Antoni Stadnicki Pages 659 - 669 ( 11 )
Inflammatory bowel diseases (IBD), Crohn’s disease and ulcerative colitis (UC) are idiopathic, intestinal and systemic inflammatory disorders which are immunologically mediated with the activation of plasma proteolytic cascades. The activation of coagulation in IBD is related to the activity and colonic extension of the disease, but may still be persistent in a quiescent stage. Factor XIII seems to be as much a coagulation factor as a connective tissue factor which may contribute to intestinal healing. Fibrinolytic capacity is reduced in systemic circulation of IBD patients. Platelets activation is a feature of IBD which contributes to a pathogenic inflammatory sequel. There is evidence that coagulation activation may in turn mediate and amplify inflammatory cascades in IBD, especially via activating PARs related pathways. The etiology of thromboembolism in IBD seems to be multifactorial but is largely attributable to the coagulation activation and platelet aggregation during systemic inflammation. Thromboembolic (TE) complications in both Crohn’s disease and UC appear to have at least 3-4 fold increased risk of developing compared to control patients. Currently, no single TE laboratory marker has a predictive value, but a recently developed endogenous thrombin potential test may have a potentially predicative value in IBD. At present, no interaction between IBD and inherited factors of thrombophilia has been found. An efficacy of heparin treatment in UC is still controversial, although heparin is safe in UC flare. Prophylactic anticoagulation against TE is currently not fully defined, however, high - risk patients should be considered for using a moderate dose of heparin.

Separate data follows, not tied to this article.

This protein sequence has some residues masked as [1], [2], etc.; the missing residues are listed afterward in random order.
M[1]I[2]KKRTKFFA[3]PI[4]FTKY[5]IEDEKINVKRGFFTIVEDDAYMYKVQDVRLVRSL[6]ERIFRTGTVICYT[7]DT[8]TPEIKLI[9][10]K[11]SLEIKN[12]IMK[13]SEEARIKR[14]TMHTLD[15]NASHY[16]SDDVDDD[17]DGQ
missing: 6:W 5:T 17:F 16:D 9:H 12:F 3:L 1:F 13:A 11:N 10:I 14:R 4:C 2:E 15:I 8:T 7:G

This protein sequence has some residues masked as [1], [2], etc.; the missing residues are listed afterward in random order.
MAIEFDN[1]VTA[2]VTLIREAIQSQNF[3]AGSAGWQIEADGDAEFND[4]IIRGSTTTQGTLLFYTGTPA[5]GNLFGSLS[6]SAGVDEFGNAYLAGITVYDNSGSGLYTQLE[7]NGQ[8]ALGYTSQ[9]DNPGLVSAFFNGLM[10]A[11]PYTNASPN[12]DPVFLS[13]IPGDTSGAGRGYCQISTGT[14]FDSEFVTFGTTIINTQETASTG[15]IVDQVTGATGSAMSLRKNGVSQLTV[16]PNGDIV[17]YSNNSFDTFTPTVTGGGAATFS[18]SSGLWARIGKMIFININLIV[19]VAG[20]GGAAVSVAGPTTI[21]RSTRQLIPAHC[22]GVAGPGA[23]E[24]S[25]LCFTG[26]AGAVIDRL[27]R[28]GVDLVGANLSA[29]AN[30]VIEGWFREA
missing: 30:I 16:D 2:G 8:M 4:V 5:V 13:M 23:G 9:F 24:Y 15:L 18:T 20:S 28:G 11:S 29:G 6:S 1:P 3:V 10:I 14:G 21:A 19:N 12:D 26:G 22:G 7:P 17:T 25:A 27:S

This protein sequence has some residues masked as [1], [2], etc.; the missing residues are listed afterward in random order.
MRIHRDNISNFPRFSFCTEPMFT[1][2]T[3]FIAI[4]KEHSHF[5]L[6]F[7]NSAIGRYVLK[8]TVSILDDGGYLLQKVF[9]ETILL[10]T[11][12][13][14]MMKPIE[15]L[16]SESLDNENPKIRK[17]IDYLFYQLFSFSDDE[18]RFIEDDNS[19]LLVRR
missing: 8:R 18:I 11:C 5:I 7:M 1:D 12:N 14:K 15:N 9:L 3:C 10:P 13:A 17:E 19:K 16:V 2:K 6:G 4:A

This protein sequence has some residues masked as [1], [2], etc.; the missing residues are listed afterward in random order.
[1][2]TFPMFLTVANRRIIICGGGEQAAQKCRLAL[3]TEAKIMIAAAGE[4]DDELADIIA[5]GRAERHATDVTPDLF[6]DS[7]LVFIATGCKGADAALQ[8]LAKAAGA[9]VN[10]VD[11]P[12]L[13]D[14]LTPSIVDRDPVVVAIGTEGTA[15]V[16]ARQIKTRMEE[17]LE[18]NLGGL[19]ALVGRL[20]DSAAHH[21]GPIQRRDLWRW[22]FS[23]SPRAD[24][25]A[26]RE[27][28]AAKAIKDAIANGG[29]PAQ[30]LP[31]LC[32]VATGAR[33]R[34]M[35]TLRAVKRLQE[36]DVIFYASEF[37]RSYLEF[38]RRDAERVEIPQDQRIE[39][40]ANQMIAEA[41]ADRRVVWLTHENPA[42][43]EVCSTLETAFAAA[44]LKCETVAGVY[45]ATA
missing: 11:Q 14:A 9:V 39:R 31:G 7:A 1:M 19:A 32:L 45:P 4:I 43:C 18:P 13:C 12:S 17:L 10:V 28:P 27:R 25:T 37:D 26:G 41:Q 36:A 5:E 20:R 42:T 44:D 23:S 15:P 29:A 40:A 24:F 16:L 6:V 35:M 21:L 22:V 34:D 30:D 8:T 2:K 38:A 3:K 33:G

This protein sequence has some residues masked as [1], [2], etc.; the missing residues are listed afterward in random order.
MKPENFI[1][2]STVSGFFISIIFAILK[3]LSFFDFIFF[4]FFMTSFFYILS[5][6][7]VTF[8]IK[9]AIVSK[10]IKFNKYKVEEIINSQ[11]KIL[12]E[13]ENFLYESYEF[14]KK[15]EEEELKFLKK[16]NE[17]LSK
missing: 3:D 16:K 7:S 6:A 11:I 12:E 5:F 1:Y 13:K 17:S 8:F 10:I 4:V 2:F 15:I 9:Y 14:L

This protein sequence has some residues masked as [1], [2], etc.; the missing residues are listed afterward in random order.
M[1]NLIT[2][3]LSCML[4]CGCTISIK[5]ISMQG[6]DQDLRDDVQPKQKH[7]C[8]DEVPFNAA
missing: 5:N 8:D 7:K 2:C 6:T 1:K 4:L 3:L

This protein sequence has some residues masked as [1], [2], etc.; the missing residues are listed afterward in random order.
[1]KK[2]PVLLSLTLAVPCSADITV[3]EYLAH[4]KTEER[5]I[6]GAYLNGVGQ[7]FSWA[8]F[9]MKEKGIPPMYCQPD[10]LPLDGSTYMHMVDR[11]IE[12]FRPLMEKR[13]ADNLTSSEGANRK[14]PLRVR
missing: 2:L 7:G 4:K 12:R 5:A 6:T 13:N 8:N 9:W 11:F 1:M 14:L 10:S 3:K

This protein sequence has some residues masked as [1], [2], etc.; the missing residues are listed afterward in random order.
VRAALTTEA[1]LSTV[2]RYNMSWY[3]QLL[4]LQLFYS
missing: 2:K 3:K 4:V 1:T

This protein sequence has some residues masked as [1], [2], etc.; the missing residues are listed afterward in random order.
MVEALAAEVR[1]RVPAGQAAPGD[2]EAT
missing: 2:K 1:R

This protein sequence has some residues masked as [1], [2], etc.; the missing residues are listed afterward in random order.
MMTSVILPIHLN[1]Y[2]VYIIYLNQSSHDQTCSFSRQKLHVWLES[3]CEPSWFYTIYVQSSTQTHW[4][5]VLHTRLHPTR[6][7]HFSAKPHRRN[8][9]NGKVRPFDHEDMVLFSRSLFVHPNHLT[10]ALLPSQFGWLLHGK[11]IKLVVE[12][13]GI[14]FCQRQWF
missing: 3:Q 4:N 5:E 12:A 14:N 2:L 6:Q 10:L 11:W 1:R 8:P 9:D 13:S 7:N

Coagulation, Crohn’s disease, fibrinolysis, heparin, inflammatory bowel disease, platelets, risk factors, thromboembolic complications, ulcerative colitis, thrombin
Department of Basic Biomedical Sciences, Medical University of Silesia, Ul. Kasztanowa 3, 41 - 200 Sosnowiec, Poland.